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Snow Blowers Buying Guide

On those early winter mornings, when you look out your window and know that you'll have to shovel  your car out to get to work, do you sometimes wish your shovel ran on petrol and emitted a fountain of snow from the top? Maybe you should look at a snow blower for your home use, or possibly invent a diesel shovel--your call. A snowblower can be either petrol or electric powered, depending entirely on how much you want to spend on gas, and/or how much you want your neighbours to notice that you bought a snow blower and attempt to bribe you to clear their walk--again, your call. Snow blowers also come in different sizes and types: The single stage  and the two stage , the walk-behind , and the snowblower that attaches to your riding mower . 

What to Consider

When picking out your snow blower, there are many options to think about before making your final purchase. The first is, do you really need it? If you have back problems or live in a geographically snowy area, then it's probably a good idea. A snowblower is a fairly large investment of your garage space, so think about that before picking your model. How much snow do you typically get? For snow that is traditionally less than ten inches per snowfall, a single-stage snowblower works great. For anything heavier, up to as much as six feet of snow, a stage two snowblower is required. Many of these machines also come with a push start option, or you can stick with the tether pull. Some are propelled forward by the augers themselves, while others are propelled independently.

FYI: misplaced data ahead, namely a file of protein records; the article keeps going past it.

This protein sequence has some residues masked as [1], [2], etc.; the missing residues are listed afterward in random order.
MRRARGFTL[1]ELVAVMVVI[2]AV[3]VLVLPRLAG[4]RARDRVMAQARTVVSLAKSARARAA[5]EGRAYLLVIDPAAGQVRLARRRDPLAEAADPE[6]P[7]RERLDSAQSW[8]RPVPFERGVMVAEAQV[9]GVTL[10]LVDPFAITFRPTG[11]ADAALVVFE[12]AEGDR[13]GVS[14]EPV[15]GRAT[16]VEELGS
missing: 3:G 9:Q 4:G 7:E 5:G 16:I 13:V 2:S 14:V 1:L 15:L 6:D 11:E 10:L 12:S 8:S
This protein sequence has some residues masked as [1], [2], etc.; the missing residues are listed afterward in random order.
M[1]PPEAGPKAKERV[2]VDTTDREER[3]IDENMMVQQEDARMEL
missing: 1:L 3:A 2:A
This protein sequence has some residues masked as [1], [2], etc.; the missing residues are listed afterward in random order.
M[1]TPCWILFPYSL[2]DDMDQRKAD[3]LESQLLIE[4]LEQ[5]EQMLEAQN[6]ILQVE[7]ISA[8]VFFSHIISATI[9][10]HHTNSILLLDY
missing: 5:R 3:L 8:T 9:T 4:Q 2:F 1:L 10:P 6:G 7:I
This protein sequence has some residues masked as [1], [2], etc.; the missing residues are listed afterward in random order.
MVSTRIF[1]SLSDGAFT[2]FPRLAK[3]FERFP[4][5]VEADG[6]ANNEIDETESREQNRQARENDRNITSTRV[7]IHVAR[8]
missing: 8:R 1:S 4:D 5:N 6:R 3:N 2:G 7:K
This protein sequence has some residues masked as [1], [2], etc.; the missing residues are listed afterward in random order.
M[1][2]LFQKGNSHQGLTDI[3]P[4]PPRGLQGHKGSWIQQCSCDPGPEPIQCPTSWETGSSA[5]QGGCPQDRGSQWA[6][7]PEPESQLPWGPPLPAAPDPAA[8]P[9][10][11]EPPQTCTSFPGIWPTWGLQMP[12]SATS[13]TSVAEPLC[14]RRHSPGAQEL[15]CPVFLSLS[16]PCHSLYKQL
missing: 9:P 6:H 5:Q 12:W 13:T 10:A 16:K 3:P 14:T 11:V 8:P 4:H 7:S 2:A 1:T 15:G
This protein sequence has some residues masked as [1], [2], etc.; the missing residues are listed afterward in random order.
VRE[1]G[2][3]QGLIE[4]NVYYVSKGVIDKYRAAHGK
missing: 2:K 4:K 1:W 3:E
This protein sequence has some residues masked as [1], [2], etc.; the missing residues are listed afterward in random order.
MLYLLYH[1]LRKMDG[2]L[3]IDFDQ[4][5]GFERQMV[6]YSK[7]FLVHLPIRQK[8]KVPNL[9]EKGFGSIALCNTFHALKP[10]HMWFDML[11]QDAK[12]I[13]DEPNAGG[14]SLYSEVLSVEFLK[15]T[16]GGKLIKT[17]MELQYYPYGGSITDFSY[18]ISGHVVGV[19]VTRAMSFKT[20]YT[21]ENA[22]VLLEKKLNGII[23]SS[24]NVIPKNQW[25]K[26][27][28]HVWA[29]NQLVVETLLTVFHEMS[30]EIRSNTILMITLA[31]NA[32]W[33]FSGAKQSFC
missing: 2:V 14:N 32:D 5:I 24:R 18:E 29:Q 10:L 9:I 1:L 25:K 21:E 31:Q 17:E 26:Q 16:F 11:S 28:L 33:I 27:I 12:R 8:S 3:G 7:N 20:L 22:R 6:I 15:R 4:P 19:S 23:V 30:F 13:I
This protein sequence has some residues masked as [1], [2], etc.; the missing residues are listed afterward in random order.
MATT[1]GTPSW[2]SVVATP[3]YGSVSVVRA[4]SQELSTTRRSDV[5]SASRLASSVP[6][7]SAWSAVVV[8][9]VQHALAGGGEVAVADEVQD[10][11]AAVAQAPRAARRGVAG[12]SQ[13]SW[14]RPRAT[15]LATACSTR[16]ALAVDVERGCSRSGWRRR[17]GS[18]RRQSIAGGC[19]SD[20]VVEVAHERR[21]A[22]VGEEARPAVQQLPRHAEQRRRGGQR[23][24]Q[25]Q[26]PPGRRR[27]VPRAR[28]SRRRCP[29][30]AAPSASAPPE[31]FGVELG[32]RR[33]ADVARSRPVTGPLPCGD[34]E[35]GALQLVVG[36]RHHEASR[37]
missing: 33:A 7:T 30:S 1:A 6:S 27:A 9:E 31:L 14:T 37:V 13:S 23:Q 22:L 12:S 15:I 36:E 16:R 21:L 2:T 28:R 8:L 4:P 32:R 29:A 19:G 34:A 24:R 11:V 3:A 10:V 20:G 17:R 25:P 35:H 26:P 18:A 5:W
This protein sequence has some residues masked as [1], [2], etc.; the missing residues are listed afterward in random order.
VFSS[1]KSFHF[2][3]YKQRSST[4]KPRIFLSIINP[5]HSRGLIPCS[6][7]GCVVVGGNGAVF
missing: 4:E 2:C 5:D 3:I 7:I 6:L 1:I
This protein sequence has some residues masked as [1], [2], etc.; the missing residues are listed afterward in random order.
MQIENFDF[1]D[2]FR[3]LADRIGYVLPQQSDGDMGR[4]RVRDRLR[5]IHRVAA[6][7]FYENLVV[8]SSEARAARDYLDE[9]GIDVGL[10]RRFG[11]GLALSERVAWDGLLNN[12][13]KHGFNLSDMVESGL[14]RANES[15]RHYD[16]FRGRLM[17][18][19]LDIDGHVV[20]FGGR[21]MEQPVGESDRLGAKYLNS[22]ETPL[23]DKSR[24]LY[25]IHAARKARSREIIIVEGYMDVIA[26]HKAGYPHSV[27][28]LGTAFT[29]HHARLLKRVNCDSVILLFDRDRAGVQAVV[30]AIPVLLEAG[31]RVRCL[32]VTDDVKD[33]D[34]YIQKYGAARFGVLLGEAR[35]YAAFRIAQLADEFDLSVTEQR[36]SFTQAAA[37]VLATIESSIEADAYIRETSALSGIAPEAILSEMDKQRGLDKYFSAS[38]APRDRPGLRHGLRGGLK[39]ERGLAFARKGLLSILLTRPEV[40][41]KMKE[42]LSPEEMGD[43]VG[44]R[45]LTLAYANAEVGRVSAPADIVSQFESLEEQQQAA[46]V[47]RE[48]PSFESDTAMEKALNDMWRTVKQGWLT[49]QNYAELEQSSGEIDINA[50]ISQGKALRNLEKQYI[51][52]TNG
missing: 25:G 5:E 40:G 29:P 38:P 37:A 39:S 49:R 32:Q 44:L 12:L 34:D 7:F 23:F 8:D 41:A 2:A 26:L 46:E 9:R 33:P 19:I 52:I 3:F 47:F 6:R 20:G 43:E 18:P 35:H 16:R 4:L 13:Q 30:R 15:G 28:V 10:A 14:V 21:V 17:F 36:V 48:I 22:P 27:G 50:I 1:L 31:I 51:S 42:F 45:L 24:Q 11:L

Also to keep in mind: snowblowers are dangerous tools, even though they look cool and sound awesome. There are loads of risks when you operate a snowblower: the most common is the danger of broken and/or detached fingers. Augers can become clogged, and our first impulse is generally to fix that problem, whilst forgetting the tendency for the auger to right itself. Some snowblowers now come equipped with a switch that all but guarantees that the auger will stay put when being unclogged. Others come with pins that break when the auger becomes problematic, which turns the snowblower off until it is serviced.  This protects you, and servicing is relatively easy itself. 

Finally, choosing between petrol and electric is one of the major decisions to make before purchasing your snowblower. Electric is better for the environment, but some find that it has slightly less power. Petrol powered snowblowers are powerful, loud, and bad for the environment. Either way you choose, you will end up with a cleared pathway. 

Types of Snow Blowers

Single-Stage Electric Unit 
$150-$300 

Single-Stage Gas Unit 
$300-$900. 

Two-Stage Gas Unit 
$600-$2100. 

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